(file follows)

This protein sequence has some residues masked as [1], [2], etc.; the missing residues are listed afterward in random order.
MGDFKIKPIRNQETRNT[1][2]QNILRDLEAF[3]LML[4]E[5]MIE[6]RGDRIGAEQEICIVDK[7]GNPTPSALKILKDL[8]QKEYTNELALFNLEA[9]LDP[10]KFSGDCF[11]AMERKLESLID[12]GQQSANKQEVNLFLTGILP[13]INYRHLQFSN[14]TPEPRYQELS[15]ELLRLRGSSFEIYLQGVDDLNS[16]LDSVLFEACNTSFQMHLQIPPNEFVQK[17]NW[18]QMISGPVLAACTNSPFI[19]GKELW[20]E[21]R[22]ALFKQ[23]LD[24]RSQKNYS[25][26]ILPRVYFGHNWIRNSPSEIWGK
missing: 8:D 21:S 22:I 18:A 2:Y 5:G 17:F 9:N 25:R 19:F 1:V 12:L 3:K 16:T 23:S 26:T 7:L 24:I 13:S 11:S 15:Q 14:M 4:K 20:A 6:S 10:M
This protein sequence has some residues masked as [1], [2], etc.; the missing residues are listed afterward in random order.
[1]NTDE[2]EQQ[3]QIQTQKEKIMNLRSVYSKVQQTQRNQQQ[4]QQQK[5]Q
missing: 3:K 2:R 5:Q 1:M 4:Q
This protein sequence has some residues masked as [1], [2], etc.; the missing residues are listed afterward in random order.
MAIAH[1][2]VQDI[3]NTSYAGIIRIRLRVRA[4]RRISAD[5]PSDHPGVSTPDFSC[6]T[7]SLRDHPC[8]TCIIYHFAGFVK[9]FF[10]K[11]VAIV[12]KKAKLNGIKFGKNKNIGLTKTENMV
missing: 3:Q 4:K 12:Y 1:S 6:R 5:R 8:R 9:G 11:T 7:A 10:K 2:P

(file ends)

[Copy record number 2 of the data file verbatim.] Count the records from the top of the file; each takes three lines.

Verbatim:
This protein sequence has some residues masked as [1], [2], etc.; the missing residues are listed afterward in random order.
[1]NTDE[2]EQQ[3]QIQTQKEKIMNLRSVYSKVQQTQRNQQQ[4]QQQK[5]Q
missing: 3:K 2:R 5:Q 1:M 4:Q